Go back to article: The Science Museum and the Leonardo da Vinci Quincentenary Exhibition of 1952
Reception and outcomes
The exhibition opened on Thursday 6 March 1952 and as early as 14 March a letter to The Times suggested that the weekend crowd was ‘so tremendous’ that opening hours should be extended into the evening, to allow people to visit ‘this wonderful exhibition’ (Kenworthy, 1952). Never one to linger, Kelly replied in a letter printed the following day that public interest had been ‘so enormous’ that it had been decided to open till 8.30 pm on Tuesdays and Thursdays (Kelly, 1952). On 31 March he wrote to Sherwood Taylor that ‘The success of the Leonardo Exhibition is altogether beyond anything we had considered probable’ and he proposed an extension to 14 September, which would more than double the intended run, since the original closing date had been the end of May.
There was significant press interest in the models, fulfilling Greenaway’s prediction that Leonardo would be ‘News’ in 1952. On 19 March two photographs appeared in The Times, one of them showing part of the science section display in the background (The Times, 1952). On 29 March there was a magnificent two-page spread in The Illustrated London News, with photographs of six of the models, again some of them showing the gallery, accompanied by the relevant Leonardo drawings (The Illustrated London News, 1952). Towards the end of the run Kelly wrote to Sherwood Taylor that this had been ‘one of the most successful Exhibitions we have ever given … when next you have another such idea, please don’t hesitate to let us know!’ The Royal Academy used the income to refurbish its antiquated heating system (Hutchinson, 1968, p 186).
© Illustrated London News Ltd/Mary Evans
Page from The Illustrated London News: ‘On view in the Quincentenary Exhibition: machines devised by Leonardo da Vinci’, The Illustrated London News, 29 March 1952, pg 552
© Illustrated London News Ltd/Mary Evans
Page from The Illustrated London News: ‘On view in the Quincentenary Exhibition: machines devised by Leonardo da Vinci’, The Illustrated London News, 29 March 1952, pg 553
Between October 1952 and January 1953 the Science Museum arranged a touring exhibition of the models and photographs to the City Museum and Art Gallery (Department of Science and Industry) in Birmingham, the City Museum, Bristol, the Royal Scottish Museum, Edinburgh, and the Glasgow Art Gallery. Gilbert repeated his lecture in Birmingham. Models appeared elsewhere in connection with the quincentenary and 56 were displayed in 1953 at the Museum of Science and Technology in Milan, having been commissioned the previous year to mark the anniversary. They are considered more accurate than those in the lost 1939 set (Landrus, 2013, p 326).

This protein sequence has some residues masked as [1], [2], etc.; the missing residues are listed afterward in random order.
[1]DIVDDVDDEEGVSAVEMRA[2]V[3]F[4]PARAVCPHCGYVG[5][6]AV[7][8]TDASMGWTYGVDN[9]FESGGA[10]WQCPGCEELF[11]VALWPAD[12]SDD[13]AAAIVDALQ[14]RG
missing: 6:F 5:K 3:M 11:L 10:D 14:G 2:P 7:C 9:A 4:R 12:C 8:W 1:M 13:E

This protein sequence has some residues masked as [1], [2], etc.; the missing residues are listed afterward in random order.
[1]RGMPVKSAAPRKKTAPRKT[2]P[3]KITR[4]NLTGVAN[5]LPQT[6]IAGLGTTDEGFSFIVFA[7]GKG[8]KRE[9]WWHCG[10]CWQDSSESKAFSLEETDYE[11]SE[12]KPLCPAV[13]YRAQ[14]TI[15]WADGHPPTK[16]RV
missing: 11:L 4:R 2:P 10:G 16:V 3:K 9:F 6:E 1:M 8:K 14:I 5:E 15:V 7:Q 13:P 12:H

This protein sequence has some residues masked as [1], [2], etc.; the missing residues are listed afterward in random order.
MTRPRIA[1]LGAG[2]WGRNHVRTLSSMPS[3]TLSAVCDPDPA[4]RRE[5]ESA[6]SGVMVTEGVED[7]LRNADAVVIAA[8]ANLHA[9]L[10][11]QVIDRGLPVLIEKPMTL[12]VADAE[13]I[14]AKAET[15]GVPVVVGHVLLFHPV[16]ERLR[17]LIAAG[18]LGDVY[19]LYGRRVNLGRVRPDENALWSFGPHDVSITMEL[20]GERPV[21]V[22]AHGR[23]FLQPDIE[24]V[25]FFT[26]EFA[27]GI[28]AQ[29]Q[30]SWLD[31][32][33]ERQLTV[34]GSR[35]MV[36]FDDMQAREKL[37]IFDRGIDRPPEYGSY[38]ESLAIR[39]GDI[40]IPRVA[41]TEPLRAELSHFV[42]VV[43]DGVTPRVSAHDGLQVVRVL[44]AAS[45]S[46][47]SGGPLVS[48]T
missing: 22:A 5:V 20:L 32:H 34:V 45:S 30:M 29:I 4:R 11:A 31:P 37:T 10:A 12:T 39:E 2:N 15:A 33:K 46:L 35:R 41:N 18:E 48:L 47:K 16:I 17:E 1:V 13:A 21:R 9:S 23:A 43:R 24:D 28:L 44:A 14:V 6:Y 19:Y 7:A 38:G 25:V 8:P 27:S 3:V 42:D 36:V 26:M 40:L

As for Sherwood Taylor, in March 1952 he had articles in The Spectator (‘Leonardo as Scientist’) and The Tablet (‘Leonardo the Humanist’). In the former he suggested that Leonardo ‘is perhaps to be thought of as scientist rather than painter’ (Sherwood Taylor, 1952a). It may reveal something about Gilbert’s choice of models, that Sherwood Taylor makes the point that not all the machines Leonardo drew were his own inventions, while a number of models in the exhibition are from designs Sherwood Taylor says were original with Leonardo. Perhaps something further is revealed in The Tablet, when Sherwood Taylor makes a distinction between machines that work beyond the power of man, such as cranes and pumps, and those that ‘accelerate and make more accurate the work of the hand’, where he detects the greater originality (Sherwood Taylor, 1952b). The same bias is evident in Gilbert’s choice of models.
Appropriate to the journal and to Sherwood Taylor’s own convictions, in The Tablet, he can offer some more Catholic sentiments than in The Spectator. He proposes a more integrated view – ‘Leonardo the scientist and Leonardo the artist were not two different people’ – but suggests that something was forfeited by his analytical focus:
Man's view of the world was not yet differentiated into a scientific and an artistic one: it was still the whole view of the middle ages, but extended – indeed, perhaps distorted – towards natural science. If we see in Leonardo's work a wonderful portrayal springing from an understanding of structure, we see likewise an impoverishment of the spiritual content of his work as compared with that of his fore-runners and some of his contemporaries. (Sherwood Taylor, 1952b)
The Last Supper is a wonderful portrayal of character and emotion, but lacks any sense of ‘unique sacramental significance’ (Sherwood Taylor, 1952b).
Sherwood Taylor was invited by Alexandre Koyré, expenses paid, to speak at an international congress on Leonardo and science, to be held in Paris in 1952. Among his professional peers, he returned to his core interests and offered to speak on chemistry in the early sixteenth century, though he would pronounce in The Spectator that ‘the only scientific subject on which he [Leonardo] seems to have been incurious was chemistry’ (Sherwood Taylor, 1953).
Component DOI: http://dx.doi.org/10.15180/150403/006